Dr. Nathan Wood earned his Ph. D from Indiana University in 2004. Dr. Wood is fascinated by the East Central Europeans and the way they have grappled with the challenges and opportunities stemming from industrialization and urbanization, especially during the overlapping periods commonly known as “The Age of Great Cities” (c. 1840–1939) and “The Age of Speed” (c. 1885–1939). He published his first book, Becoming Metropolitan: Urban Selfhood and the Making of Modern Cracow in 2010, in which he explores press representations of the city in the early twentieth century, including attitudes toward urban expansion, electric streetcars, automobiles, airplanes, and big-city crime and filth. He is currently working on a new book project, “Backwardness and Rushing Forward: Cycling, Motoring, and Aviation during Poland’s Age of Speed, 1885-1939.” This project investigates the attitudes of early adapters, enthusiasts, journalists, the public, avant garde artists, and the nationalizing state toward bicycles, automobiles, and airplanes from their introduction until WWII. Dr. Wood is supported by several prestigious grants from Fulbright-Hays, Fulbright, the American Council of Learned Societies (ACLS), and the International Research Exchange (IREX).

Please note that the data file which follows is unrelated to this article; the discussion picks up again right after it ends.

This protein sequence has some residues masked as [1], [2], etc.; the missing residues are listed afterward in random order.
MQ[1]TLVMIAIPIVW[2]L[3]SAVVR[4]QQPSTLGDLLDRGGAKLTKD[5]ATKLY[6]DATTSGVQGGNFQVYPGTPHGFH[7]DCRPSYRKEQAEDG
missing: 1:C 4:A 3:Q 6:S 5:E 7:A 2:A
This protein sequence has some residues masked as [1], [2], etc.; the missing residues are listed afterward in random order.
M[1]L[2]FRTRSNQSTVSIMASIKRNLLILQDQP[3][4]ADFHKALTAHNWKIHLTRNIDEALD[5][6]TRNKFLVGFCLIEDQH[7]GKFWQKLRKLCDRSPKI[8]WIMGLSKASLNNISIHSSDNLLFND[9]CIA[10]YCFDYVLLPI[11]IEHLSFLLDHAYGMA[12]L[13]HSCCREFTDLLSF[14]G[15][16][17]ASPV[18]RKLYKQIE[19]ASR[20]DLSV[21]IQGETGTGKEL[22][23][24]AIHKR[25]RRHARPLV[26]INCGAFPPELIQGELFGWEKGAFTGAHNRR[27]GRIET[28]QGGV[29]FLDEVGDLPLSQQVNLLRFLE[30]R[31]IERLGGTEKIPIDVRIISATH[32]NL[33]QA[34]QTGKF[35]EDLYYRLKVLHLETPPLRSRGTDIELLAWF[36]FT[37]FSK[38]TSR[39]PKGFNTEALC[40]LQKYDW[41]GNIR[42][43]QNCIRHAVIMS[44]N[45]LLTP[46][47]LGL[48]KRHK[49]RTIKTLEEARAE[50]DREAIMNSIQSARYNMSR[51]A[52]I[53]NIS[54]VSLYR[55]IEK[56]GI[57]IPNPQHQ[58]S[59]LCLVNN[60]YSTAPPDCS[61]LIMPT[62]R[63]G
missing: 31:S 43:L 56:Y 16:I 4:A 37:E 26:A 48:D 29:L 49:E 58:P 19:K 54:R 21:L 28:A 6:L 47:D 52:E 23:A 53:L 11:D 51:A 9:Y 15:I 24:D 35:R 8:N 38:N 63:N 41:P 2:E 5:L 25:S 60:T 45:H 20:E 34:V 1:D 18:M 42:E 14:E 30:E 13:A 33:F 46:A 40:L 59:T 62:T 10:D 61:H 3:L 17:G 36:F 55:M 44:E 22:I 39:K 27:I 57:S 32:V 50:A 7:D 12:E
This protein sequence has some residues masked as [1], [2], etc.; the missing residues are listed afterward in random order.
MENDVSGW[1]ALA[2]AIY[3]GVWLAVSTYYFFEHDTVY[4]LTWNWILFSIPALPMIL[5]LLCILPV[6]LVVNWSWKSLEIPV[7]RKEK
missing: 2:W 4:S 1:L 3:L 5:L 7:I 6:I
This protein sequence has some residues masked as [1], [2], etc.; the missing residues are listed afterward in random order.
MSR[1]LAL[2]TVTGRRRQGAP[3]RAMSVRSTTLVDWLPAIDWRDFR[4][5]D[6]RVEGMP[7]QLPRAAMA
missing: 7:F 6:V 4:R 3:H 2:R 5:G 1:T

In 2010, Dr. Wood was honored with a W.T. Kemper Award for Excellence in Teaching. He teaches graduate and undergraduate courses in modern European and eastern European history and frequently serves on the executive committee of the Center for Russian, East European, and Eurasian Studies (CREES) at KU.
Dr. Wood joined the Honors team as a faculty fellow in the spring semester of 2020.